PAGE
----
PAlliAtive cARe in RuRAl And Remote AReAs

- OCTOBER 2012
Palliative care
in rural and
remote areas
...good health and wellbeing in rural and remote Australia
Palliative care is care provided for people living
with and dying from a terminal condition,
and for whom the primary goal is quality of
life. A variety of factors often make looking
after people towards the end of their lives
more challenging in rural and remote areas.
What is palliative care?
Palliative care is an approach which improves the quality
of life of people facing life-limiting or life-threatening illness
through the prevention, assessment and treatment of pain
and other physical, psychosocial and spiritual problems. It is
often associated with older people with terminal age-related
conditions, but it can be required for people of any age,
including young adults, teenagers and children who may
also need palliative care for cancer and neurodegenerative
Palliative care ensures that people are comfortable and
pain-free towards the end of their life, whether at home, in
hospital or in a hospice. Requirements for end of life care
encompass not only the physical needs of a patient but also
their cultural and emotional needs and wishes, as well as the
needs of the person’s family and carers.
Australia was ranked second in the Quality of Death Index
– an international study conducted by The Economist to
ascertain how different countries rate in their provision of
end of life care. However, not all parts of Australia have
equal access to such care, which is available more readily
in major cities and regional centres than in rural and remote
Rural and remote Australia
About seven million people live outside the major cities, and
they have shorter lives and higher levels of some illnesses
and health risks than the majority of people in major
cities. Mortality rates increase with increasing remoteness.
According to the COAG Reform Council’s Healthcare
2010-11: comparing outcomes by remoteness, rural and
remote people also receive fewer subacute services in
hospitals – such as geriatric evaluation and management,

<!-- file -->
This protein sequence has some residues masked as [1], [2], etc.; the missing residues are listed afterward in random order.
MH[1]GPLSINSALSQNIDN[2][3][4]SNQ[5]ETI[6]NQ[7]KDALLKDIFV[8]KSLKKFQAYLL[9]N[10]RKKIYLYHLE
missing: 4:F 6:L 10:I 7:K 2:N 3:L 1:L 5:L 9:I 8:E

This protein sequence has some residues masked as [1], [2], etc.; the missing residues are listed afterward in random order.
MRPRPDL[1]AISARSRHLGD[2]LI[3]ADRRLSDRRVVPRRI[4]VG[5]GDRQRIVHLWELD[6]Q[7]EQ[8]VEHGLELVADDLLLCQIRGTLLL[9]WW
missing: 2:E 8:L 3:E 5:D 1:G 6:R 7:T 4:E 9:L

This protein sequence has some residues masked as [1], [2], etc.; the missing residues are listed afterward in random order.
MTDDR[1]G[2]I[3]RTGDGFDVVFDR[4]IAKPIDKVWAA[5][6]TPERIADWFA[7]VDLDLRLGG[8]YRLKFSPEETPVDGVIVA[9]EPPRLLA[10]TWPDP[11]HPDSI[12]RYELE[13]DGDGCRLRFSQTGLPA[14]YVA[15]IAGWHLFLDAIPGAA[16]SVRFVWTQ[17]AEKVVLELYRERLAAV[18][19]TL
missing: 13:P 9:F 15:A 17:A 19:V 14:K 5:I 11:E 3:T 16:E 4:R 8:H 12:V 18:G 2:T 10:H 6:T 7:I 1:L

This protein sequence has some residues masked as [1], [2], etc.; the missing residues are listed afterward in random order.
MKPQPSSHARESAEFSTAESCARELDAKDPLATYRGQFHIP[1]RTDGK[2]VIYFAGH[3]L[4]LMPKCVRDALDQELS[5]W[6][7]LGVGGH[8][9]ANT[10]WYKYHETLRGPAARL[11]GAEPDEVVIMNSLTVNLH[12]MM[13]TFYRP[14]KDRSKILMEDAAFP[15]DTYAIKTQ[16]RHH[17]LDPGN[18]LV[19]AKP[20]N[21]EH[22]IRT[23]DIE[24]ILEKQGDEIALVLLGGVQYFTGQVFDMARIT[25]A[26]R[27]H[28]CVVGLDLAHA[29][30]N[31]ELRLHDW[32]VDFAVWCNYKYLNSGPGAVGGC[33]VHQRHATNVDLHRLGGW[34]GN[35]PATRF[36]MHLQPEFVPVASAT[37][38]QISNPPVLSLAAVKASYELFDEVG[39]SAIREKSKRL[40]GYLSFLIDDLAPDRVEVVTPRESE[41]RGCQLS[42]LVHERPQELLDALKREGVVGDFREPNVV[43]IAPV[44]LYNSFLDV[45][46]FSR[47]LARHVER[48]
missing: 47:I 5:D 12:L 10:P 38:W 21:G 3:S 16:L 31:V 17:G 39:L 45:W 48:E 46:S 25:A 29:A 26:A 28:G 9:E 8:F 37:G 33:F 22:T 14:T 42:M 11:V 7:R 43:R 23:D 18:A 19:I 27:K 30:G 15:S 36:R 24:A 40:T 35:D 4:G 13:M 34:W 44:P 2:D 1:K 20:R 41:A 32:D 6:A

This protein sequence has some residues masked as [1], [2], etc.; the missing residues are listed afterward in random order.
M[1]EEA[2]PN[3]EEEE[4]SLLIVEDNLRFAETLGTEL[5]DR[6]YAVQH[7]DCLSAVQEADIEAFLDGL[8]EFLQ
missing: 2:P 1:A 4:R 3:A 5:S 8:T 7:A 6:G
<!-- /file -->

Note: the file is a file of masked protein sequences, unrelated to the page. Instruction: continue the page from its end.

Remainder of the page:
psycho-geriatric care and palliative care, all of which help
older people remain in their own homes.
Not everyone wants to travel away from home to a
specialised palliative care centre and to remain there at the
end of their life. Many people, especially those living in
rural and remote communities, would like to spend their last
weeks at home or in a small hospital or aged care facility
near to people they know, with the support of local primary
care health professionals if they need it. For rural health
professionals and their patients, it is important to have
ready and timely access to specialised advice, equipment
and practical suggestions as back up to local approaches
to palliative care.
In rural and remote areas it may be the case that there is no
local doctor to support the health professional(s) providing
the palliative care, who may be a nurse, an allied health
professional, an Aboriginal and Torres Strait Islander Health
Practitioner or an Aboriginal Health Worker.
A holistic approach
To help people adapt to their changing life when they know
that death is approaching requires a holistic approach.
An important first step is to relieve pain from the start and
through all its stages. When pain is managed it is possible
to bring some peace, acceptance and even beauty to the
process. It is important to focus on the facts about morphine
and other opioid medicines, not the myths.
Obtaining supplies and advice about the use and disposal
of medicines for palliative care can be challenging for
people in rural and remote areas if there is not a pharmacist
nearby. A brochure about morphine and other opioid
medicines is available from the Palliative Care Australia
FactsAboutMorphine.pdf Further information about
medicines used in palliative care is available at the NPS
Medicinewise website:
This Fact Sheet was prepared in collaboration with Palliative Care Australia
The vital importance for both the patient and their
loved ones of the patient being pain-free towards
the end of life is demonstrated in the awardwinning documentary, Life Before Death, produced
by Sue Collins and Mike Hill, and available at
Understanding of palliative care should be part of basic
training and continuing professional development for health
care professionals who work in rural and remote areas. The
care of an allied health professional may well be part of